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An excerpt from www.HouseOfNames.com archives copyright 2000 - 2015

Where did the English Shreves family come from? What is the English Shreves family crest and coat of arms? When did the Shreves family first arrive in the United States? Where did the various branches of the family go? What is the Shreves family history?

The founding heritage of the Shreves family is in the Anglo-Saxon culture that once dominated in Britain. The name Shreves comes from when one of the family worked as a person who held the office of sheriff. This occupational surname was originally derived from the Old English words scir meaning shire and refa meaning reeve. The surname was originally derived from the "shire-reeve," a Vice Count who was in charge of the law for a shire or county. [1] Before the Norman Conquest the sheriff was the king's representative in a county, responsible for every aspect of local administration in England.


The first dictionaries that appeared in the last few hundred years did much to standardize the English language. Before that time, spelling variations in names were a common occurrence. The language was changing, incorporating pieces of other languages, and the spelling of names changed with it. Shreves has been spelled many different ways, including Sheriff, Sherrif, Sherriff, Shirreffs, Sheriffs and many more.

First found in Warwickshire where they held a family seat from early times and their first records appeared on the early census rolls taken by the early Kings of Britain to determine the rate of taxation of their subjects.


This web page shows only a small excerpt of our Shreves research. Another 153 words (11 lines of text) are included under the topic Early Shreves History in all our PDF Extended History products.


More information is included under the topic Early Shreves Notables in all our PDF Extended History products.


Thousands of English families in this era began to emigrate the New World in search of land and freedom from religious and political persecution. Although the passage was expensive and the ships were dark, crowded, and unsafe, those who made the voyage safely were rewarded with opportunities unavailable to them in their homeland. Research into passenger and immigration lists has revealed some of the very first Shrevess to arrive in North America: Richard Sherife, who came to Virginia in 1619; Lewis and Peter Sherive, who settled in Nevis in 1663; William Sheriff, who settled in Boston in 1716; Thomas Sheriffs, who settled in Virginia in 1649.


The motto was originally a war cry or slogan. Mottoes first began to be shown with arms in the 14th and 15th centuries, but were not in general use until the 17th century. Thus the oldest coats of arms generally do not include a motto. Mottoes seldom form part of the grant of arms: Under most heraldic authorities, a motto is an optional component of the coat of arms, and can be added to or changed at will; many families have chosen not to display a motto.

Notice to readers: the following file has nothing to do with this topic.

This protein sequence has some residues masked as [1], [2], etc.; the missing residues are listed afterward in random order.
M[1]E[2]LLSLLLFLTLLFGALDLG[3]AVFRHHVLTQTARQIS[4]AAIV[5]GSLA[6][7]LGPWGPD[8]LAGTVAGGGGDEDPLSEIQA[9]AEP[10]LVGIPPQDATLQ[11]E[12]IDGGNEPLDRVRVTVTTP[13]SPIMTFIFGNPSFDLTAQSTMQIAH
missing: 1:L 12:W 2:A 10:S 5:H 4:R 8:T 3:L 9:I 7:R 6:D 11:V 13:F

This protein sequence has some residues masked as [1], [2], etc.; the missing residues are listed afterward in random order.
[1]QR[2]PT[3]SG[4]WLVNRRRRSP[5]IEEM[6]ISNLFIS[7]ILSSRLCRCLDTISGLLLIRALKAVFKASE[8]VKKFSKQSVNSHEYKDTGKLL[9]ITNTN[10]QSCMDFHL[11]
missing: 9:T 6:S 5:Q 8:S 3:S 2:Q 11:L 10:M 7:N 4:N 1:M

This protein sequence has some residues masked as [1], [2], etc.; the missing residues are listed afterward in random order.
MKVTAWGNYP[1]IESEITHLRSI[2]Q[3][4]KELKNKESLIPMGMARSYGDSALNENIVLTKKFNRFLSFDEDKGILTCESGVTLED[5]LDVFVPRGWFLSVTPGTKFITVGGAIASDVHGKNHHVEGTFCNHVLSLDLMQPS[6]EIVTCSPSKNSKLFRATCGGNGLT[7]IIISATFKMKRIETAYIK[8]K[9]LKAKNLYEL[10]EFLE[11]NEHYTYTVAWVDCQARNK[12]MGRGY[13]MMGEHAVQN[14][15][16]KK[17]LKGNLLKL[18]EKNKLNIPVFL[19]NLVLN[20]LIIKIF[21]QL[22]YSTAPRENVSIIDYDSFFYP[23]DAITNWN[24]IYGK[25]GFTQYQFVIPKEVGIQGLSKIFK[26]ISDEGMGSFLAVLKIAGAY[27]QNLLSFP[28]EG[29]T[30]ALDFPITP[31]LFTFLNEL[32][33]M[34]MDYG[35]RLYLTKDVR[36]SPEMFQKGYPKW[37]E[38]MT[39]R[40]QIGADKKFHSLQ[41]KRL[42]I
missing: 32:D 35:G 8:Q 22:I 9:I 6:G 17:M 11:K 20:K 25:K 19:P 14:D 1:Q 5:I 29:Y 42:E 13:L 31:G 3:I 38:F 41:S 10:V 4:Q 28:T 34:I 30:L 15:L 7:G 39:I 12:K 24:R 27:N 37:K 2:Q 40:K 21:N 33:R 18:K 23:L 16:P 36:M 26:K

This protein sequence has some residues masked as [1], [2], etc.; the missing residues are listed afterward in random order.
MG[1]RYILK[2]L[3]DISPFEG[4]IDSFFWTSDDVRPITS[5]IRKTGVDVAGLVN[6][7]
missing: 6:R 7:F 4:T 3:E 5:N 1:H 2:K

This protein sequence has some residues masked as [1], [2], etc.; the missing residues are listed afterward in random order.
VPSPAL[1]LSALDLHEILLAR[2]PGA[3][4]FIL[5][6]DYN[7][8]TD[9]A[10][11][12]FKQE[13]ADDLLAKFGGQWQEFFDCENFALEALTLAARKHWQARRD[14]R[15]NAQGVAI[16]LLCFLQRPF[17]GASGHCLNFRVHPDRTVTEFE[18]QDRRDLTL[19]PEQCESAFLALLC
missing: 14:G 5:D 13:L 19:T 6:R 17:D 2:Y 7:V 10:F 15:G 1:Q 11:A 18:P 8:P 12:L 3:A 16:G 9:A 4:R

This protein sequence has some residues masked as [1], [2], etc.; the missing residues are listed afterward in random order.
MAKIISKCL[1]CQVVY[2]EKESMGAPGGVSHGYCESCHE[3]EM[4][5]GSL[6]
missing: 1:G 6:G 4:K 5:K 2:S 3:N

Motto: Esse quam videri
Motto Translation: To be, rather than to seem.


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  1. ^ Lowe, Mark Anthony, Patronymica Britannica, A Dictionary of Family Names of the United Kingdom. London: John Russel Smith, 1860. Print.

Other References

  1. Crozier, William Armstrong Edition. Crozier's General Armory A Registry of American Families Entitled to Coat Armor. New York: Fox, Duffield, 1904. Print.
  2. Innes, Thomas and Learney. The Tartans of the Clans and Families of Scotland 1st Edition. Edinburgh: W & A. K. Johnston Limited, 1938. Print.
  3. Hanks, Patricia and Flavia Hodges. A Dictionary of Surnames. Oxford: Oxford University Press, 1988. Print. (ISBN 0-19-211592-8).
  4. Zieber, Eugene. Heraldry in America. Philadelphia: Genealogical Publishing Co. Print.
  5. Elster, Robert J. International Who's Who. London: Europa/Routledge. Print.
  6. Filby, P. William and Mary K Meyer. Passenger and Immigration Lists Index in Four Volumes. Detroit: Gale Research, 1985. Print. (ISBN 0-8103-1795-8).
  7. Samuelsen, W. David. New York City Passenger List Manifests Index 1820 - 1824. North Salt Lake, Utah: Accelerated Indexing Systems International, 1986. Print.
  8. Crispin, M. Jackson and Leonce Mary. Falaise Roll Recording Prominent Companions of William Duke of Normandy at the Conquest of England. Baltimore: Genealogical Publishing. Print.
  9. Best, Hugh. Debrett's Texas Peerage. New York: Coward-McCann, 1983. Print. (ISBN 069811244X).
  10. Dunkling, Leslie. Dictionary of Surnames. Toronto: Collins, 1998. Print. (ISBN 0004720598).
  11. ...

The Shreves Family Crest was acquired from the Houseofnames.com archives. The Shreves Family Crest was drawn according to heraldic standards based on published blazons. We generally include the oldest published family crest once associated with each surname.

This page was last modified on 2 July 2015 at 12:32.

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